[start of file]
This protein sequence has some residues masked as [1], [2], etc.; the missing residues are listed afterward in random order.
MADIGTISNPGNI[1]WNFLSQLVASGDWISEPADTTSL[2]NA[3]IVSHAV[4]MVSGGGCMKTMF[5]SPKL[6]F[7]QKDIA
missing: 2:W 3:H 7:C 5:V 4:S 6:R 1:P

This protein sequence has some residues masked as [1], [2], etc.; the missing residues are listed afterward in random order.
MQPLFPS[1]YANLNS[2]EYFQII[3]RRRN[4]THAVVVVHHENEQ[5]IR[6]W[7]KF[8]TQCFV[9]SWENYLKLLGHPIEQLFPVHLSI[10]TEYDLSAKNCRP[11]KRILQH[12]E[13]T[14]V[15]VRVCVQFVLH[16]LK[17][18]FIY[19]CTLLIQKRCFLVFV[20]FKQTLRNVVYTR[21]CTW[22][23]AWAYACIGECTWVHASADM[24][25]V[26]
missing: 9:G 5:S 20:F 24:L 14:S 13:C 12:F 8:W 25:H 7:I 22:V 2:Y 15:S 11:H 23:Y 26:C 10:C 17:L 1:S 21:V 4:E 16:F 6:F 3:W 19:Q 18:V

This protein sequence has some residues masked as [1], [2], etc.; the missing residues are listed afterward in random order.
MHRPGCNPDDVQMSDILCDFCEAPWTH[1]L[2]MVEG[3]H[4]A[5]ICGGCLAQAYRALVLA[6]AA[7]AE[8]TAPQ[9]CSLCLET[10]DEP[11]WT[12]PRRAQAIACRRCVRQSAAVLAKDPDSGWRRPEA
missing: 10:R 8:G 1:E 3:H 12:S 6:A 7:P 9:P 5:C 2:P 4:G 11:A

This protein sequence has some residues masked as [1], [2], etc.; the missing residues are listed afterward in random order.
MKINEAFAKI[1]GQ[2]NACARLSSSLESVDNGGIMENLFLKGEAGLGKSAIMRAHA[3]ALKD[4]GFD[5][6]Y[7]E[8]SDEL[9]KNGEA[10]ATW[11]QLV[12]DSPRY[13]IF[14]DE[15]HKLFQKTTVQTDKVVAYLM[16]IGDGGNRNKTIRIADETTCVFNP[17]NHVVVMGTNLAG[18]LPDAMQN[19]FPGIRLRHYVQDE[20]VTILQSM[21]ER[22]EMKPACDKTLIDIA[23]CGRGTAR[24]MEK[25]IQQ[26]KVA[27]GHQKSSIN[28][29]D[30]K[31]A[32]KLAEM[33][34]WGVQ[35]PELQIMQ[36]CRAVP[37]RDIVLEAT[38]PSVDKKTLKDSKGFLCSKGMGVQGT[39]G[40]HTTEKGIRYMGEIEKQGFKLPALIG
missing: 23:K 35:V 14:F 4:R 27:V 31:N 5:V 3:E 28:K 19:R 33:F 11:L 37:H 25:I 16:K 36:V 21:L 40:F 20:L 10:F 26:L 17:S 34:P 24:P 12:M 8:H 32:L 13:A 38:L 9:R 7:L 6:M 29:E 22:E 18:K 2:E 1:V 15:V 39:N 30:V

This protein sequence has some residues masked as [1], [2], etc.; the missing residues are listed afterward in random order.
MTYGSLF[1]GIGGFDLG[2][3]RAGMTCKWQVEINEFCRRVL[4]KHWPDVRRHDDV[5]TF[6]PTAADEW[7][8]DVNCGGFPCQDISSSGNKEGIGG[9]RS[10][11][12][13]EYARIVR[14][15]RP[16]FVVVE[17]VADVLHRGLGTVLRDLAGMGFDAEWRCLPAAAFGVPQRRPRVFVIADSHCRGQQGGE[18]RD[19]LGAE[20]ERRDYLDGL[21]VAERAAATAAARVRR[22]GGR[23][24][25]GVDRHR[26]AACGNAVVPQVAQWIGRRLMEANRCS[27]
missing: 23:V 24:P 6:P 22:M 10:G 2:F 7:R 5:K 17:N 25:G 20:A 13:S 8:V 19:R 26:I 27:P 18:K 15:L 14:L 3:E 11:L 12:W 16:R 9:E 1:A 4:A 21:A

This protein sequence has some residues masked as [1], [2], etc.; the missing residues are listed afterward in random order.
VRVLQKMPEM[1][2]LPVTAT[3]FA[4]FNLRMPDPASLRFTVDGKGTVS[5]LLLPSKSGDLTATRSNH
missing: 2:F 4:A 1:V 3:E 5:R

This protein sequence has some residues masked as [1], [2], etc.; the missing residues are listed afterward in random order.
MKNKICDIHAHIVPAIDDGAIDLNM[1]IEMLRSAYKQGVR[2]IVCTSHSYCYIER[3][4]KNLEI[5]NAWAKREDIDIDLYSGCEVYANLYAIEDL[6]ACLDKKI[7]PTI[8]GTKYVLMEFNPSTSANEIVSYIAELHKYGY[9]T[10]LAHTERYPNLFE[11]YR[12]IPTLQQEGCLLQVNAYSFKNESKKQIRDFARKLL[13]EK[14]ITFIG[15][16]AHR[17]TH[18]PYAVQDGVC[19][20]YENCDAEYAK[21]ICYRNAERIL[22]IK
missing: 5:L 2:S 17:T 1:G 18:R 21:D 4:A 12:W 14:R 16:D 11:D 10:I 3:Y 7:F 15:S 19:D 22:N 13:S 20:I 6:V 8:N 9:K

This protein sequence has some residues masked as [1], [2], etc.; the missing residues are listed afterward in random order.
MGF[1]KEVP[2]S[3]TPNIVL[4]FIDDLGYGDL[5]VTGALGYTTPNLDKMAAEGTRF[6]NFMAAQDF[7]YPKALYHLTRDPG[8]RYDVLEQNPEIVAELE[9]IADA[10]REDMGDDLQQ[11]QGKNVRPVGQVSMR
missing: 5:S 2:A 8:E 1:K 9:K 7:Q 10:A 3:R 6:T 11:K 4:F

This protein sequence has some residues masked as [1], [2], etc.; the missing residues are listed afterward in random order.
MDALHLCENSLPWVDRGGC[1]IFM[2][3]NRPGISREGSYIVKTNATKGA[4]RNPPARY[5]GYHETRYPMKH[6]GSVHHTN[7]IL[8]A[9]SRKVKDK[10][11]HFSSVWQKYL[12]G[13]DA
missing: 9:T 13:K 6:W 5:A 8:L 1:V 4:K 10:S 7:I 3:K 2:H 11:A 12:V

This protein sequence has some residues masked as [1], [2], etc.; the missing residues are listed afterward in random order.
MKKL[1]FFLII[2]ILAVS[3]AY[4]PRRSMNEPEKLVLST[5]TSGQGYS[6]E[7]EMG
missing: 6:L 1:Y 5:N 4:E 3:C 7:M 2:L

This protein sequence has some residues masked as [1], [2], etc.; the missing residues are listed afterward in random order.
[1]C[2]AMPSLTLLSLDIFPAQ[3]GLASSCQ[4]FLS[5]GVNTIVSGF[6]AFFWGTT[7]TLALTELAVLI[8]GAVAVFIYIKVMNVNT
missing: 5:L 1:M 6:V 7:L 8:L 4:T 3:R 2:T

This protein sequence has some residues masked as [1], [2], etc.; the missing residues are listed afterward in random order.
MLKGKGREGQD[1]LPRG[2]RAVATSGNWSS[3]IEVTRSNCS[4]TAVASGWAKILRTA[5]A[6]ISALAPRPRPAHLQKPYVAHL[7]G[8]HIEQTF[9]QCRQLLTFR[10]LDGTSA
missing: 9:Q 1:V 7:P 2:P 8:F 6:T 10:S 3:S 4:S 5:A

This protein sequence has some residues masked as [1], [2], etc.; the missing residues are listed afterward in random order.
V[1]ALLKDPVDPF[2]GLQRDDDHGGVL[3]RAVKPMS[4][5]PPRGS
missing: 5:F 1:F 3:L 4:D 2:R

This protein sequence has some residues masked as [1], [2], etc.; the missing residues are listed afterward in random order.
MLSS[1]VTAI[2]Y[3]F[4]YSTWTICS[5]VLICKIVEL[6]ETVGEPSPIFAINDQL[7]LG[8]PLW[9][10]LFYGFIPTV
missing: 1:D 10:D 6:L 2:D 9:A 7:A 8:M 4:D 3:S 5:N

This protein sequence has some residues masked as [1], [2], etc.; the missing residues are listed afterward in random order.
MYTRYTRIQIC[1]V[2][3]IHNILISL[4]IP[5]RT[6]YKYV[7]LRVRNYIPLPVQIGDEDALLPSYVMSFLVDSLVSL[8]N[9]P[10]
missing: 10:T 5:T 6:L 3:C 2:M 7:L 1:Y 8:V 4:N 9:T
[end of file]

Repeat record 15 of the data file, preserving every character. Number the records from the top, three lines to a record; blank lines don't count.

This protein sequence has some residues masked as [1], [2], etc.; the missing residues are listed afterward in random order.
MYTRYTRIQIC[1]V[2][3]IHNILISL[4]IP[5]RT[6]YKYV[7]LRVRNYIPLPVQIGDEDALLPSYVMSFLVDSLVSL[8]N[9]P[10]
missing: 10:T 5:T 6:L 3:C 2:M 7:L 1:Y 8:V 4:N 9:T